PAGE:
A family legend that I believe is true: Our grandfather, Edward Daniel Hogan, was born on Leap Day. Our grandmother, Anne O’Malley, was born in 1898, and hearing that I always figured Ed must have been born in 1896 or 1892. But having seen his grave, finally, and having found him in the census, I see the real date was 1888.
In 1930, he was listed as a bank auditor, probably at the First National Bank of Chicago; our stern grandmother is listed unsoberly as “Annie,” and her occupation is clear from the presence of three children in the downstairs flat at 8332 South May Street: our mom, who was just four months old the day the census enumerator visited, and her brothers Bill — three years old — and John, who was two. Upstairs were Ed’s parents, Timothy J. (listed as “freight clerk-railroad”); Annie, his wife, who was actually named Anniestacia; and Ed’s sisters, Catherine and Betty. Catherine was 30 and her occupation is listed as “stenographer-abbatoir”; I’ve always heard she worked for Armour–you know, the meat company–but this is the first I’ve heard that stenographers worked in abbatoirs. Betty is listed as an office clerk at a bank, and I don’t know which one.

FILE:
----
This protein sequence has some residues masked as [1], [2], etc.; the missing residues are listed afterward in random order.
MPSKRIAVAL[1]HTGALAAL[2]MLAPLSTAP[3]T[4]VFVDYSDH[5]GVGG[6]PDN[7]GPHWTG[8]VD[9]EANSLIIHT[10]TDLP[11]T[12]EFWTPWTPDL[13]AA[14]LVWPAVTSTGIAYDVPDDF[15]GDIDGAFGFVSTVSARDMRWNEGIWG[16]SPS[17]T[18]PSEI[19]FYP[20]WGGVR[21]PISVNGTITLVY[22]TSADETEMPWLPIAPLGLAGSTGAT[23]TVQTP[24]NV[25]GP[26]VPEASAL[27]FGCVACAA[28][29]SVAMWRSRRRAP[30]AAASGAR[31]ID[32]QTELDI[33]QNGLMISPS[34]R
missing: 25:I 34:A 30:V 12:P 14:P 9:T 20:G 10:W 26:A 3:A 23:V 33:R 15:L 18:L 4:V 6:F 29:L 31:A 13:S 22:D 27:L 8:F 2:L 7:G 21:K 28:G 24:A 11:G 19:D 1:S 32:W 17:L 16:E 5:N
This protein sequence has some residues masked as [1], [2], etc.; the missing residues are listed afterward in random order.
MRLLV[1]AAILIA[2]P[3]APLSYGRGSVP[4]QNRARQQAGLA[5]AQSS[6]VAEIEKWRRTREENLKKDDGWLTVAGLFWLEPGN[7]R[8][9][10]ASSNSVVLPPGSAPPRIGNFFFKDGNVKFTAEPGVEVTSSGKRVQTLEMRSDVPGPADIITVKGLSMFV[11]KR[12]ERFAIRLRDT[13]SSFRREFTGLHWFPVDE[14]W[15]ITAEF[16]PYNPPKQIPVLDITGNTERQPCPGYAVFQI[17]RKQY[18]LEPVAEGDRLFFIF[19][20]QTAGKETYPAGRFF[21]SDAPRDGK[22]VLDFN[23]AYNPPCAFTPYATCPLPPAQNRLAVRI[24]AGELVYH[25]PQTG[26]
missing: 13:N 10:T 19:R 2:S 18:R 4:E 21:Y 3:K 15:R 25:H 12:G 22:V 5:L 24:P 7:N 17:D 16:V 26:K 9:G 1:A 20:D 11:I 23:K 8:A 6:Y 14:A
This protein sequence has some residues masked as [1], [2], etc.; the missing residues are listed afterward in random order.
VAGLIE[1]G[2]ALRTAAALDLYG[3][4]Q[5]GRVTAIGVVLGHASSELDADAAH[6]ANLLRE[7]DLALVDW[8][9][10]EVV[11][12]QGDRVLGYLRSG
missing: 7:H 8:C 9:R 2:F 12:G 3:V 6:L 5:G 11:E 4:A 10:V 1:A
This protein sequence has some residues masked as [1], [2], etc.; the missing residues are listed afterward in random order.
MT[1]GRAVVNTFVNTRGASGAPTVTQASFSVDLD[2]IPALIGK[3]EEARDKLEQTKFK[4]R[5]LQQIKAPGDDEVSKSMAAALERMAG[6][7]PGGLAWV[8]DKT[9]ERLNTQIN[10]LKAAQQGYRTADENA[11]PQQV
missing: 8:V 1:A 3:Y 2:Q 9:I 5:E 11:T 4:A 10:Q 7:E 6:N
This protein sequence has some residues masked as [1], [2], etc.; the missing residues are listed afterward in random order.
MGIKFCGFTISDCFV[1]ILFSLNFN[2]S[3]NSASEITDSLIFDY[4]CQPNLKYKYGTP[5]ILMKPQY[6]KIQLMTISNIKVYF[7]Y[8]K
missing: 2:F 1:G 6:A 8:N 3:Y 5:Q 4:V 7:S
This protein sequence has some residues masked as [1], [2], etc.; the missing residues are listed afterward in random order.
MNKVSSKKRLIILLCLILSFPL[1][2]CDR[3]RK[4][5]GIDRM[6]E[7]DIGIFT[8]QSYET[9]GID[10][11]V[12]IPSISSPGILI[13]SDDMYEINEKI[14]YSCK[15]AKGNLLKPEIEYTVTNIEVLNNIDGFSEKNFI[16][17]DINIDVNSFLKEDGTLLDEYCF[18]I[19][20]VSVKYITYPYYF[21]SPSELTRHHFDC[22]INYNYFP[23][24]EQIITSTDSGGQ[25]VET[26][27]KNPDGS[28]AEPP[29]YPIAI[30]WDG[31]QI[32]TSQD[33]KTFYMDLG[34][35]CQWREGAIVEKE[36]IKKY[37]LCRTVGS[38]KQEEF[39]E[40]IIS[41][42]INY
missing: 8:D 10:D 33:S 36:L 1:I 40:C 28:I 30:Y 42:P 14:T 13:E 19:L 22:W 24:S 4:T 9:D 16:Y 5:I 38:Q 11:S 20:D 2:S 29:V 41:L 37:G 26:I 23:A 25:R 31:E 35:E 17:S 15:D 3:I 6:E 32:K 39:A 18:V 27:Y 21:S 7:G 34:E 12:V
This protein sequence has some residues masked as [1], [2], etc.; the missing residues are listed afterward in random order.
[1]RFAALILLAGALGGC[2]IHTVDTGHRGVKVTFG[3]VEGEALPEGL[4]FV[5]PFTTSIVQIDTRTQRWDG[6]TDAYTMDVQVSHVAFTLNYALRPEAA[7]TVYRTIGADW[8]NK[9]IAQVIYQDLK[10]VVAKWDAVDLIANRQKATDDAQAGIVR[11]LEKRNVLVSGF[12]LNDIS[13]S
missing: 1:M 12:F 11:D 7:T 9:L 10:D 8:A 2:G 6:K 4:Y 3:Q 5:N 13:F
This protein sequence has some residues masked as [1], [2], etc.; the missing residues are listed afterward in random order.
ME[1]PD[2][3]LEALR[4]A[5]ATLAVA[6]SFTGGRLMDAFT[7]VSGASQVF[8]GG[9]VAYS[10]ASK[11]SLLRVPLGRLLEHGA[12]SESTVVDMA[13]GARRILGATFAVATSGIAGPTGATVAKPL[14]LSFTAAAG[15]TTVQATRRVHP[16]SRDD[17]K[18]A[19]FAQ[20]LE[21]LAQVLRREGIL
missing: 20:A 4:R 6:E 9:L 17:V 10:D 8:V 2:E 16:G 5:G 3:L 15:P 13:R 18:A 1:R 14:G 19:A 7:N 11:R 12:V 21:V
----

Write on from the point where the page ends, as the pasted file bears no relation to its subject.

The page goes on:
It’s always a little thrilling and a little strange to encounter family characters in a setting like this. Some of them we’ve only heard about. We never knew Mom’s dad and granddad or her brother John — they died long before we came along. But I do have memories of his mother, Annie, who still lived in that upstairs flat when we were very young. And much clearer memories of the rest of them.
Ed, though–today is the twenty-ninth passing of his actual birth date. I think. If he were in any position to appreciate it, I’d tell him happy birthday.
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